Love the charts but remember that the bottom points hint at the most conservative credit of the cycle--and credit has become generally looser over the last 30 years (each bottom is higher than the last). I'm not sure if the upward slope is an artifact of the national/international general credit market or how much more credit people can absorb. The next bottom may match or be lower than the last bottom.

If credit became tighter than it has been in 30 years prices would fall substantially below the trendlines. I'm not counting on that, however.

I am expecting an eventual realization in other countries that they can sell to each other rather finance US debt, and the subsequent loss of our EZ money.

marin_explorer: it's a credit bubble not a housing bubble. If the loan money dries up prices might fluctuate dramatically or crash. If credit remains "near normal" then expect a long slow Japan-style decline.

Jun 22, 2006, 7:03:00 PM  
Blogger marine_explorer said...

"it's a credit bubble not a housing bubble."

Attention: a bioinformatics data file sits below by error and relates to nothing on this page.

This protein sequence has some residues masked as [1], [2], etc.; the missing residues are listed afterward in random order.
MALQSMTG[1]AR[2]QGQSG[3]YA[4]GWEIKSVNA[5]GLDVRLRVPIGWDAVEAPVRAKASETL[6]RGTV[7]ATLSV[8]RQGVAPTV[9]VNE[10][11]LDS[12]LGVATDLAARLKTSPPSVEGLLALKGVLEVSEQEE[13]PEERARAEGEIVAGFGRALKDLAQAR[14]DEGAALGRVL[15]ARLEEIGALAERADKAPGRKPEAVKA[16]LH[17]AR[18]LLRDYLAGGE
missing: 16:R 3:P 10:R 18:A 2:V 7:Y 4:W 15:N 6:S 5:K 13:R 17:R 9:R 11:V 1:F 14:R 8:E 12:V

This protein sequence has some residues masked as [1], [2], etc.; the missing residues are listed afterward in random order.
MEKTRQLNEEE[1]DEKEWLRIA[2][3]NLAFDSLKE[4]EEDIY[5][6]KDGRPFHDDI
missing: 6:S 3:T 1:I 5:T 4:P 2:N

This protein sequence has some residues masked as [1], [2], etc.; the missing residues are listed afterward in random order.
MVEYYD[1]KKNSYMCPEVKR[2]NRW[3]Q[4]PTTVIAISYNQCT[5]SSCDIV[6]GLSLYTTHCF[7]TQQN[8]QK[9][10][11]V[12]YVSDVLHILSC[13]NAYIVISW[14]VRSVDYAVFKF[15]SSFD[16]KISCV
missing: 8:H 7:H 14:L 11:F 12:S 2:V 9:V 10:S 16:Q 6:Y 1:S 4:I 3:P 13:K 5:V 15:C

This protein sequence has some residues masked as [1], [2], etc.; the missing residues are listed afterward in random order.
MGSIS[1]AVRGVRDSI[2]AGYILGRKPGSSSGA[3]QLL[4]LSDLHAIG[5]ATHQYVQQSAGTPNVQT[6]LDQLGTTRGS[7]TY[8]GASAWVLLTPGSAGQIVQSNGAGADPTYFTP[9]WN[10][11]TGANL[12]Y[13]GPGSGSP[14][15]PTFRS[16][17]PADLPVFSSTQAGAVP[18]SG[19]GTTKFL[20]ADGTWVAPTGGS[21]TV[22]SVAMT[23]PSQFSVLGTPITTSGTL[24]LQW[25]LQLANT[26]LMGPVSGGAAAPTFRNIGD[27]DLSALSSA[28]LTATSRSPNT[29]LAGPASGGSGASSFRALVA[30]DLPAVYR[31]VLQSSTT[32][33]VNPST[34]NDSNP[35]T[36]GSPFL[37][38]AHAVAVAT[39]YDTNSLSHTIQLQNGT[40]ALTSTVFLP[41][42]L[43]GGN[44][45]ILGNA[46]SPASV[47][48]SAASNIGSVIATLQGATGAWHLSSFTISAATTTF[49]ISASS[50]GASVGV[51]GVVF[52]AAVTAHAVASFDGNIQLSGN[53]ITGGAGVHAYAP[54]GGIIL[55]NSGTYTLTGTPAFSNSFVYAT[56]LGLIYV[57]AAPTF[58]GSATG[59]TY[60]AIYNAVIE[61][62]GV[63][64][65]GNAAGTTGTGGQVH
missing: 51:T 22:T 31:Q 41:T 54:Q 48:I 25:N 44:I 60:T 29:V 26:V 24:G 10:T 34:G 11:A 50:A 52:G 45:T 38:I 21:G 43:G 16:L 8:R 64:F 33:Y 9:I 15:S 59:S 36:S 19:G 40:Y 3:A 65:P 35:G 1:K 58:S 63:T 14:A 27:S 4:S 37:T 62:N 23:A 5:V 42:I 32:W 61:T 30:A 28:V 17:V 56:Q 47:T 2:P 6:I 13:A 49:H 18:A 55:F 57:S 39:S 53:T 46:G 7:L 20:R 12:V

Yes--some of my colleages were already warning of this during the dot-com boom. That said, there's still a bit of psychology behind housing in some markets, such as Marin. I tend to think there's only so much liquidity left to keep sales volume going, so perhaps even Marin could feel pain? Perhaps it's already started.

I think the best vindication re: the IJ is the data you provide here.

Jun 22, 2006, 7:18:00 PM  
Blogger Marinite said...

"it's a credit bubble not a housing bubble."

I find it helps to think of the "credit bubble" (plus lenders, appraisers, etc) as being 'the enabler' and people and their manic psychology as being 'the actor'.

I think the best vindication re: the IJ is the data you provide here.

Data always speaks loudly. The Marin IJ has engaged in ceaseless spin and they are the local RE industry's poodle. In the past I have caught them in the act of selectively using data to promote the story they want people to believe. In one case that I remember about a year ago they took some official data that said sales in the Western Region were up something like 7% (as I recall) and the IJ reported it as if that figure was for Marin. I wish I had started this blog then as there would be a public record of it. But alas, the thought of writing a blog had not occurred to me by then.

If we all write them angry letters insisting that they start covering the situation more objectively, in a more balanced fashion, then, if they do, we are all (we Marinites anyway) better off IMO.

Jun 22, 2006, 8:49:00 PM